vessels, which slows cancer growth and can shrink tumours. If blood supply to the nail stem cells is impacted in the same way, this can cause the nails to separate from the nail bed, causing pain, and secondary bacterial and fungal infections (Ding and Thomas, 2010; Wasner et al, 2002; Battegay, 1995).

A number of anecdotal strategies to protect the nails are currently given to patients during chemotherapy, including nail hygiene and avoiding trauma. Some years ago, I co-authored a report that showed cooling the nail beds, by

 placing the hands in iced water during chemotherapy treatment, helps reduce the severity of nail damage (Ding and Thomas, 2010). Understandably, the practice never caught on within the confines of a busy chemotherapy unit. Special cooling gloves are available, but these are not popular among UK chemotherapy nurses as they cover the veins of the hands and prevent assessment of the patient’s extremities (Ishiguro, 2012; Scottie et al, 2005).

Many patient advocacy groups advise massaging moisturising balms around the nail bed, on the assumption that oiling the cuticles could help prevent splitting. Although this seems intuitively beneficial, there are no studies to support this practice or advise which balms are most suitable.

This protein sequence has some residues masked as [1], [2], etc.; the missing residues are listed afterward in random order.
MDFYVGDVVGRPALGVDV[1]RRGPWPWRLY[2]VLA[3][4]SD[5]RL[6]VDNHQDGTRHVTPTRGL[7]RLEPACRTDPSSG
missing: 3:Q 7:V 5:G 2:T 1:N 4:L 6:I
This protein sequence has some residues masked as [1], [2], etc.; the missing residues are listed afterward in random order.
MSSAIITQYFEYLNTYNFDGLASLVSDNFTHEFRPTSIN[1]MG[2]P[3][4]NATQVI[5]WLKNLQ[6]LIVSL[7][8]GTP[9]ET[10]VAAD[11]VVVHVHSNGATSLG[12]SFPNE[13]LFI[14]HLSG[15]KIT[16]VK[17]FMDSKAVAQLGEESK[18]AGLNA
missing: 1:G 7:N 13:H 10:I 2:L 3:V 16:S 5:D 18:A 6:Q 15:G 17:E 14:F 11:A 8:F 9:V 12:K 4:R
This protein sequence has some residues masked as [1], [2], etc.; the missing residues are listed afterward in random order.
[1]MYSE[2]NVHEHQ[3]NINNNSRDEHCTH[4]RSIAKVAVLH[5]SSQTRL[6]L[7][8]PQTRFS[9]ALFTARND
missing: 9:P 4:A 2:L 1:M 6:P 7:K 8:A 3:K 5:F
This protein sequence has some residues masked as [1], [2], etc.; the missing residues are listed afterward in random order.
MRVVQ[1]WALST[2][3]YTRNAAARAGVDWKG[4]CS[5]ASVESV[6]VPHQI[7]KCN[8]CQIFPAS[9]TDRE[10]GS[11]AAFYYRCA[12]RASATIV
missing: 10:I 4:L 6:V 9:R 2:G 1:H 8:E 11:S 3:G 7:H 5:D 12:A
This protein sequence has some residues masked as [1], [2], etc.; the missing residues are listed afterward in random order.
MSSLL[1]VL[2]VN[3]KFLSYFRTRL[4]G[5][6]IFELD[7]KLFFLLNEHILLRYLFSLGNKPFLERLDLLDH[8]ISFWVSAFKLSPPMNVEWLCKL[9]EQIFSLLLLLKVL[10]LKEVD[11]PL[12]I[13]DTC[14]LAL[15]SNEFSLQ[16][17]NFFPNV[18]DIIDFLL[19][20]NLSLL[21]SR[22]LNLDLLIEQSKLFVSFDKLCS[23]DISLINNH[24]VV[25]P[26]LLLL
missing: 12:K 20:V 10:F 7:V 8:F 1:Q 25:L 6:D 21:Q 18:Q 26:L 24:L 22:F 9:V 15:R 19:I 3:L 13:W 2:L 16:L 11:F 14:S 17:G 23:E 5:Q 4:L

Patients are also often advised to wear nail varnish; however, many nail polish removers dry the nails. And again, no published prospective trials support this practice during chemotherapy, or in an otherwise healthy population.

With this background and lack of evidence in mind, a scientific committee was formed to review existing data, develop a potential solution and design a major randomised controlled trial to investigate its effectiveness. The committee consisted of oncologists, dermatologists, nurses, statisticians and patients from Bedford, Cambridge, Bristol and London. The study was designed with the help of the independent government-funded body, The National Cancer Research Network (clinical trials development team), which ensured it had the highest possible standard of scientific structure. It was audited by an external agency to ensure full compliance and approved by the Cambridge Central Research Ethics Committee.

About the balm